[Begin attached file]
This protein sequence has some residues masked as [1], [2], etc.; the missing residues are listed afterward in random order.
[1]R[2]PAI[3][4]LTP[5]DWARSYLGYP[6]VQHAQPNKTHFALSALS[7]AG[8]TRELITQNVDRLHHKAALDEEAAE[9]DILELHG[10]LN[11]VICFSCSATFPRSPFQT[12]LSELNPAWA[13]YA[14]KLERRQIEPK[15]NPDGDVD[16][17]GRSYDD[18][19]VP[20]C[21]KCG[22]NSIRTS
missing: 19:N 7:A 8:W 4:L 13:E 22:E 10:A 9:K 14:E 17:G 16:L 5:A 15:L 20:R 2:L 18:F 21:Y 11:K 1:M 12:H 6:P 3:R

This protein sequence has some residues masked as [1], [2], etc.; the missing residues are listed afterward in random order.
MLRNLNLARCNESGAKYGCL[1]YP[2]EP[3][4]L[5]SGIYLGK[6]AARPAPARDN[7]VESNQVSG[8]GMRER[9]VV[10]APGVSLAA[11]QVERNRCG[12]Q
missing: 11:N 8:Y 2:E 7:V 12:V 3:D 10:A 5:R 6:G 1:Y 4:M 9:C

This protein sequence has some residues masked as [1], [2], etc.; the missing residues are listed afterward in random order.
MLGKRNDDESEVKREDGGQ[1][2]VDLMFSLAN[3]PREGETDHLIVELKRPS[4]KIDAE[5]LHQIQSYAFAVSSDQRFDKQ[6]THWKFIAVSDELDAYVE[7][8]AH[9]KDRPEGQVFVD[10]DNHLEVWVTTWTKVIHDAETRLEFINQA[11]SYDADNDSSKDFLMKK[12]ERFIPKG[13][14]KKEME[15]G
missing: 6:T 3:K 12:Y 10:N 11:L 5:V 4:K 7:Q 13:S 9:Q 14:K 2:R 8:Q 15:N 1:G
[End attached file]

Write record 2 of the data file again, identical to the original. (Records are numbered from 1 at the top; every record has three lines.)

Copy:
This protein sequence has some residues masked as [1], [2], etc.; the missing residues are listed afterward in random order.
MLRNLNLARCNESGAKYGCL[1]YP[2]EP[3][4]L[5]SGIYLGK[6]AARPAPARDN[7]VESNQVSG[8]GMRER[9]VV[10]APGVSLAA[11]QVERNRCG[12]Q
missing: 11:N 8:Y 2:E 7:V 12:V 3:D 10:A 5:R 6:G 1:Y 4:M 9:C